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For your last question...What would you do if you believed you had developed a propriety system that could reduce the value of claims submissions by 50%?... Probably, the same as me, and look for ways 'sell' the concept to people who would greatly profit from my findings.

This is sort of not allowed in our forums, buuut… we'd get the "hint"
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Old 03-21-2019, 03:48 PM
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BarG, what are you hoping to get out of posting here? The vast majority of people on this board are actuaries, actuarial recruiters, or actuarial candidates taking exams. Iíll be the first to admit that I donít know the first thing about the science behind dentistry, and I suspect the majority of posters on this board are the same. The pictures of teeth and discussion around moments of inertia donít really mean anything to this audience. It might mean a lot on DentistryOutpost.com, but people here simply havenít studied this stuff (including folks that have worked in dental insurance).

At a 30,000 foot level though, it sounds like youíve adopted a new procedure for fixing teeth. You believe this new procedure (1) is more cost effective, and (2) takes less time to complete, and (3) doesnít sacrifice quality of care for patients. An automated MetLife fraud program likely saw that you were an outlier in that one particular metric, prompting the letter. Your current office requires upfront cash payments, while you used to run a more traditional office relying on patientís dental insurance for funding. Do I have that right? Are you looking for help marketing the advantages of your new procedure? Trying to justify the new procedure to MetLife? Something else entirely? Iím a little confused as to what youíre hoping to get out of this post. Before diving into the detail, maybe define what youíre trying to do first, and people can take it from there.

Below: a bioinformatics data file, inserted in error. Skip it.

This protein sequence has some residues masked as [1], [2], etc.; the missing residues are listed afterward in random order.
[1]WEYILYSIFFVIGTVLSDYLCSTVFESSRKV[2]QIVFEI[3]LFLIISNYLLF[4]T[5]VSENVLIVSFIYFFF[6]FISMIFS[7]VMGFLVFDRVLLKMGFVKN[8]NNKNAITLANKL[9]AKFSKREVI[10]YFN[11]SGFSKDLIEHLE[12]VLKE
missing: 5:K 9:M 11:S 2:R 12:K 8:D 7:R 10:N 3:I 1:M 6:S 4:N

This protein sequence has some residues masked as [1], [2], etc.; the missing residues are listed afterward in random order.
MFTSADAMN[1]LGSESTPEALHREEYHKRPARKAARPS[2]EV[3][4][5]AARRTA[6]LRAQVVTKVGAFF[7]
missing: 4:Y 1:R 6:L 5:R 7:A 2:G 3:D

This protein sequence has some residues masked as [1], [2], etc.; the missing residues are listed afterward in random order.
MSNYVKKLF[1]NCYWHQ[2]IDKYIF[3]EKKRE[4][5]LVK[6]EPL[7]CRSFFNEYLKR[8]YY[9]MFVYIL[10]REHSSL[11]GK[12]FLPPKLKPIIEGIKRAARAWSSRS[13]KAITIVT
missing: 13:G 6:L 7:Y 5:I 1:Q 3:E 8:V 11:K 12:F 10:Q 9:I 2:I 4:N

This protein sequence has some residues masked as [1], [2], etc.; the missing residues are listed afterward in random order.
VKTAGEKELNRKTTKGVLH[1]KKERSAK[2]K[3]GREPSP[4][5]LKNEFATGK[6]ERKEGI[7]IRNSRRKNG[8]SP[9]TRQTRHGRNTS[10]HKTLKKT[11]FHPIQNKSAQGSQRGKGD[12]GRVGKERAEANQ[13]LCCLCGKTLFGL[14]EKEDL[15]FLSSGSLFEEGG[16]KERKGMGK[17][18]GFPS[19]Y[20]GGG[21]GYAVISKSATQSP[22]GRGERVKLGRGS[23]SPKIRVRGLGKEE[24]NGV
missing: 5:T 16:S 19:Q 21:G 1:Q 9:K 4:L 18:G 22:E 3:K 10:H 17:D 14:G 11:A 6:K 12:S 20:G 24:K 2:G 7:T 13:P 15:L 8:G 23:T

But a majority of claims decisions I have to understand are made by people with your limited clinical knowledge, which adds complexity to the equation.

On the same token dentists have no clue of the type of work actuaries do. This is a massive disconnect in the system, which I believe, is evidenced in many of the fee scheduled offered by insurers.

Look at Mayan's initial post. This person disagreed with me, then quoted peer reviewed research articles which actually agreed with my stance while contradicting the first assumption by the poster. Yet this wasn't even realized due to the lack of understanding of the fundamental science which drives the clinical decisions, and thus the claims.

How could we ever expect such a disconnect to ever lead to improved outcomes in our currently configured 'health'care system?

I came here to mingle with the guys on the opposite side of the equation who have inside knowledge of the payer's systems. I need a different perspective as I have reached a dead end in talking with dental professionals.

First let me say that this isn't 'my' procedure and isn't a 'new' procedure. All of the mentors I have studied under are in their late 60s to mid 80s. All of those I have found will gladly open up their records if anyone in the industry approached them.

Read my post on Risk Bearing Provider Entities, it provides insight into my long term vision.